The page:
Let’s look out for one another. Let’s be kind to each other. Let’s share what we have and believe that Jesus will help us see that everyone has enough. Because when we all look out for the interests of others that means that others are looking out for our interests, too. How cool is that?
Finish with a simple echo prayer and blessing.
Dear God (Dear God),
Thank you (Thank you) for loving us (for loving us). Thank you for teaching us (Thank you for teaching us) to look out for others (to look out for others). Help us to trust you for enough (Help us to trust you for enough) and to be willing to share (and to be willing to share). Keep us from fear (Keep us from fear). Keep us hopeful (Keep us hopeful). Make us helpful (Make us helpful). Give us peace (Give us peace). Amen (Amen).
Stewardship Bulletin Insert
This week’s lesson from Philippians invites us to look not to our own interests but to those of others. We do this in many ways—through our gifts of time, talent, and resources, through our ministry partnerships and programs, and by opening our eyes to the needs of those around us. Thank you for the ways you work for the good of all God’s people and creation!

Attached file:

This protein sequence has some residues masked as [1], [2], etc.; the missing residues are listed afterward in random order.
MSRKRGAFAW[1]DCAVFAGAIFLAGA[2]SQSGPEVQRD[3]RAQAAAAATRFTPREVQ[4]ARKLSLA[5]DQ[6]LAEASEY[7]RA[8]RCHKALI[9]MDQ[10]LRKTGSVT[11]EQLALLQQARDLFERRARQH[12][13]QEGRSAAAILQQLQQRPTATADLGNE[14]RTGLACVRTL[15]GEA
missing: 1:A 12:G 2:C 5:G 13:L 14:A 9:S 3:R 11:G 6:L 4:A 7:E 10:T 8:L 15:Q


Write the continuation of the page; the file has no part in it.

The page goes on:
Stewardship at Home
How can you be a better steward of community and others? The first step is to develop relationships with people who don’t agree with you or who don’t look like you or think like you. Spend some time this week asking God to open your heart and mind to the interests and needs of others. Consider reading this article from Greater Good Magazine. If possible find a small group with whom to discuss it.
Note: Reprint rights granted to congregations and other church organizations for local, nonprofit use. Just include this note: “Copyright (c) 2020, Rev. Sharron Blezard. Used by Permission.” Other uses, please inquire: firstname.lastname@example.org.